I discovered law librarianship as a career path when I was working on a project under the supervision of the then dean of my law school, the UC Irvine School of Law, after graduation. I asked a couple questions of the law librarians when I came across some particularly perplexing questions in my research. I realized through these interactions that their job perfectly aligned with my interests and enjoyment of legal research. I spoke with them about my interest, and they were very supportive and encouraging.

3. When did you develop an interest in foreign, comparative, and international law? 

My interest in foreign and international issues began in college, where I studied abroad in Namibia and Guatemala. My interest continued in law school, where I spent my first summer focusing on international human rights law and the next at a public interest immigration law firm working with clients born around the world.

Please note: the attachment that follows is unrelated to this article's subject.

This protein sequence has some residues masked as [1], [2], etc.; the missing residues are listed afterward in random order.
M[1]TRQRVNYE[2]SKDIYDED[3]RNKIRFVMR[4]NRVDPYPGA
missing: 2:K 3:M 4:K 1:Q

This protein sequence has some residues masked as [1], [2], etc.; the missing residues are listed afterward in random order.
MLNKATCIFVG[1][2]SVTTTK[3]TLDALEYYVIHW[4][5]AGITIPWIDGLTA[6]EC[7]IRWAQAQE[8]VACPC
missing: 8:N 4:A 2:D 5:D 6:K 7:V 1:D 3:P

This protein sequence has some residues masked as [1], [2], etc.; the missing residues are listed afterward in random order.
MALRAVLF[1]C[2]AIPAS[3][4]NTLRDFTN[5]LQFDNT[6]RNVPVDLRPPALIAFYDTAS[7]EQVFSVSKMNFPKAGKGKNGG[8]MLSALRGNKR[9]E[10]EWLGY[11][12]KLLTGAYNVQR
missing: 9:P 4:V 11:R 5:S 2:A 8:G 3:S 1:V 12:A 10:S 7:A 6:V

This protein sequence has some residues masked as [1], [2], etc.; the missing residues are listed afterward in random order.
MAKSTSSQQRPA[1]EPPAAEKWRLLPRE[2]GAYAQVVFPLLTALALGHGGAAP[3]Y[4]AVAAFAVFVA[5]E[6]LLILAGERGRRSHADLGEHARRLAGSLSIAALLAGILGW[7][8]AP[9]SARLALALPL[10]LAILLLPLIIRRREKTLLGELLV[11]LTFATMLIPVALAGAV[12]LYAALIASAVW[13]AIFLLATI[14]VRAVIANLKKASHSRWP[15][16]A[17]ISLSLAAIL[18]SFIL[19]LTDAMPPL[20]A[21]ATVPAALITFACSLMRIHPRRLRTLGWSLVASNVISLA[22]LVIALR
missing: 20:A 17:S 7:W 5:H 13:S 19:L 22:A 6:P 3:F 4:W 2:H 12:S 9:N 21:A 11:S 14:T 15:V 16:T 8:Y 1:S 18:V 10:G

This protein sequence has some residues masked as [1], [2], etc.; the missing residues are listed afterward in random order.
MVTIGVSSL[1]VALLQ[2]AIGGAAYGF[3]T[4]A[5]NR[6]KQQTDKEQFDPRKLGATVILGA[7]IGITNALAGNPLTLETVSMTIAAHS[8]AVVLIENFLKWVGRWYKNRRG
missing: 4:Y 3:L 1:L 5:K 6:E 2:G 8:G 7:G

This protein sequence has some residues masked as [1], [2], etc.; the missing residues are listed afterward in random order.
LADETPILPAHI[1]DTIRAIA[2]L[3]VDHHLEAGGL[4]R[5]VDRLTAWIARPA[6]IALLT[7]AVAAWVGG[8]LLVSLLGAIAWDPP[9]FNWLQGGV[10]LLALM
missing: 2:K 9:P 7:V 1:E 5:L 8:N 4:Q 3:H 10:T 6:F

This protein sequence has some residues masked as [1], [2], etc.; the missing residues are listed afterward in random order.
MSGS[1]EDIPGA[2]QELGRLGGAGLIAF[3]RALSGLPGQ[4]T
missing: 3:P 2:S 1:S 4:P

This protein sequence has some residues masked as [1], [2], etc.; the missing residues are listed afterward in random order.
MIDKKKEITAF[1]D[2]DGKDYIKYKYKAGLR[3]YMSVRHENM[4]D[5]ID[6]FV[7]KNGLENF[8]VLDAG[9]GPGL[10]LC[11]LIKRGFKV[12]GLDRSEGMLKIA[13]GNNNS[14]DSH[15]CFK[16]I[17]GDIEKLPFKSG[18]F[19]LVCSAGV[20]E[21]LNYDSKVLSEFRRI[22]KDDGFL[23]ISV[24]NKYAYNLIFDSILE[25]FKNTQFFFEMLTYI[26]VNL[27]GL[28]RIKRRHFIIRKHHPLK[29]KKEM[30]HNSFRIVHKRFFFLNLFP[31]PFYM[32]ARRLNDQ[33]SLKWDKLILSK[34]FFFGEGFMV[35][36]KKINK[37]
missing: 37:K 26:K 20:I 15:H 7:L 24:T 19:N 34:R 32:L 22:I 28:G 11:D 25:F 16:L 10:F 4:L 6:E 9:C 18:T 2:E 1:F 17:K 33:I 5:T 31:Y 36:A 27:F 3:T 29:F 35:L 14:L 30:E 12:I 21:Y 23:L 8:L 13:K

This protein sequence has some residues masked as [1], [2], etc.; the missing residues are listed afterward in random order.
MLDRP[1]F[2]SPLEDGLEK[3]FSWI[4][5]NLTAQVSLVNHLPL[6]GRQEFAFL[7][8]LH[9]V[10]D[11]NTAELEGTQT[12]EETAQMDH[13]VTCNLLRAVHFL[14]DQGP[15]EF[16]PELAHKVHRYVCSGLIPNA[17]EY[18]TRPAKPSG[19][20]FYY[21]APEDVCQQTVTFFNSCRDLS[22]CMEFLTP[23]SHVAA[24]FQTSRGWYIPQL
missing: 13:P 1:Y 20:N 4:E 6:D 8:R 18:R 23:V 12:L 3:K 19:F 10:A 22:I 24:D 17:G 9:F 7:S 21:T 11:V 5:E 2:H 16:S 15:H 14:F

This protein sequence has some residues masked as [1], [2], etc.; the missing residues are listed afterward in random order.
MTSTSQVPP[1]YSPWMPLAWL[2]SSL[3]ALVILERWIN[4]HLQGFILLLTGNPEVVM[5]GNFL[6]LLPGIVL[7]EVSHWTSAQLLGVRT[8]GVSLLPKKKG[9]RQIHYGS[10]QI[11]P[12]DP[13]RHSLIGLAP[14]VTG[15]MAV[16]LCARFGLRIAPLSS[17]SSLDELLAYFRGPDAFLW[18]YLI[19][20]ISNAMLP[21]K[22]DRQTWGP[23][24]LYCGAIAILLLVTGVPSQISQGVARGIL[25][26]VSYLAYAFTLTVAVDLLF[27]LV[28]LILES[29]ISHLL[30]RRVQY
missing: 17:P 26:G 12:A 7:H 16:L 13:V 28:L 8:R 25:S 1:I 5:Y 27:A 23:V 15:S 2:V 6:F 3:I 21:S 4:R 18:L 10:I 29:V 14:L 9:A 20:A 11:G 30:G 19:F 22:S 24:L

4. Who is your current employer? How long have you worked there? 

I am the FCIL librarian at the UC Irvine School of Law Library. I started at the Law Library in 2014 and held positions in the reference, access, and collection development departments while I worked towards my MLIS degree from the online program at San José State University.

5. Do you speak any foreign languages? 

I speak some Spanish, but would like to be more conversant. I studied Spanish during college in courses and abroad in Guatemala. During winter break of my second year of law school, I returned to Guatemala for a short Spanish language program.

6. What is your most significant professional achievement? 

I am proud of the fact that I have worked in each of the UCI Law Library’s departments—reference, access, and collection development—prior to becoming the FCIL Librarian. I was able to experience and learn the full operational and service spectrums of the Law Library and how the departments work together to help best serve students, faculty, and other patrons in my current role.